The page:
Written By: Rachel Dempsey
Influenced by architect Daniel Libeskind, Alex hopes not only to be able to design an ecological structure but also to create a place that makes people feel a different way. One place referenced, the Jewish Museum in Berlin, which was designed by Daniel Libeskind. Alex took psychology as his minor to help understand how people feel in different spaces.
"Psychology is something people don't focus on in architecture. People design to fit things into spaces as opposed to designing how people can feel in spaces. It ended up taking me an extra year to graduate to get my psychology minor, but it was worth it," commented Alex.
Although it took an extra year of school to complete his psychology minor, Alex is not done yet. This fall, Alex will be attending the University of Oregon to receive his master's in architecture.
"With architecture, you learn different design processes depending on where you are in the world. I honed down on the Midwest style architecture, which I like but I want to explore my other options," explained Alex.
Alex wants to be a licensed architect and be able to work in a firm when he is older. He applied to many different colleges between the east and west coasts to do so, but Oregon was his top choice. He worked hard to make his plans happen by having a complete portfolio along with a strong personal statement.
Within his personal statement, Alex explained his passions and his plan for psychology and ecological design. The University of Oregon has a strong ecological background so when Alex graduates, he will be a certified ecological designer, which was important to him.
After receiving his master’s in architecture from the University of Oregon, Alex hopes to be able to return to Omaha to design.
"I always kind of thought Omaha wasn't too much of a hot spot for architecture, but I'm beginning to realize it actually is and they have a lot of big companies here. I'd like to come back to Omaha and, if not, Kansas City, but I am also open to options, west coast, east coast, really anywhere," announced Alex.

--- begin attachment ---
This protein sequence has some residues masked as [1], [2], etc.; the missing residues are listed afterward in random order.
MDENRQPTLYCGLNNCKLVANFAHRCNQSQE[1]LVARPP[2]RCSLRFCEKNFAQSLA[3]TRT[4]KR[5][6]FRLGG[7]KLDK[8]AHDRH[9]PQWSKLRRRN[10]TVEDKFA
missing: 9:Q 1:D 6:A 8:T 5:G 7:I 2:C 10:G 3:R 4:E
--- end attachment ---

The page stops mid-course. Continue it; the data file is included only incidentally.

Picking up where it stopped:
Written By: Travis Justice/MCL Construction
First of all, let me say that MCL Construction's investment into BIM and other technologies is the key to the firm's continued growth and success. I know this because of the information gathered at the most recent BIM Forum in Atlanta, Georgia, in late October.
Can you build without BIM? You bet. Older methods of construction, coordination, and collaboration still work and may be the right fit for a lot of smaller projects. However, after listening to presentation after presentation for two straight days, and seeing it firsthand on our own projects, I have concluded that the only way to build bigger, better, and give the quality and value our clients demand and deserve is with technology and innovation. BIM is no longer a buzzword; it is the standard for which all substantial sized projects will be designed, constructed, and turned over to the owner. Eventually, smaller projects are going to be managed the same way.